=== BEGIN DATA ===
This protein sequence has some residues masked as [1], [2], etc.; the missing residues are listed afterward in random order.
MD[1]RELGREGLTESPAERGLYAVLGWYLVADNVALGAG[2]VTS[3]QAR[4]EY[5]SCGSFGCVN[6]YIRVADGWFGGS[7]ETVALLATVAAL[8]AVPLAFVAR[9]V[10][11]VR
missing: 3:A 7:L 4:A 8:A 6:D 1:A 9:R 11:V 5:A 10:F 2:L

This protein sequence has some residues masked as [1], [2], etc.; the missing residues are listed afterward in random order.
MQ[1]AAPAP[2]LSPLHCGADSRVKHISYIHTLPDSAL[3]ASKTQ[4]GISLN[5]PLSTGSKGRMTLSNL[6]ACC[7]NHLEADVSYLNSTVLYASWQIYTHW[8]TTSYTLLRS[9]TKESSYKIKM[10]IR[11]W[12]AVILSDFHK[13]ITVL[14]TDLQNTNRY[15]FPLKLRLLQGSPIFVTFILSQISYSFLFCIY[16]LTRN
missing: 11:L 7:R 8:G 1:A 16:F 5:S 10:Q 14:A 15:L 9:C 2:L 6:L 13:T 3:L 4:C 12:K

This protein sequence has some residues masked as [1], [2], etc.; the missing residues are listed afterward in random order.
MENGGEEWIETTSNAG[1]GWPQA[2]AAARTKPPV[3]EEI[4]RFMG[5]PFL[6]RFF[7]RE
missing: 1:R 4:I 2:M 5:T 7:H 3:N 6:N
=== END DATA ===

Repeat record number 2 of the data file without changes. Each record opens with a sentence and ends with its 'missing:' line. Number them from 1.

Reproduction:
This protein sequence has some residues masked as [1], [2], etc.; the missing residues are listed afterward in random order.
MQ[1]AAPAP[2]LSPLHCGADSRVKHISYIHTLPDSAL[3]ASKTQ[4]GISLN[5]PLSTGSKGRMTLSNL[6]ACC[7]NHLEADVSYLNSTVLYASWQIYTHW[8]TTSYTLLRS[9]TKESSYKIKM[10]IR[11]W[12]AVILSDFHK[13]ITVL[14]TDLQNTNRY[15]FPLKLRLLQGSPIFVTFILSQISYSFLFCIY[16]LTRN
missing: 11:L 7:R 8:G 1:A 16:F 5:S 10:Q 14:A 15:L 9:C 2:L 6:L 13:T 3:L 4:C 12:K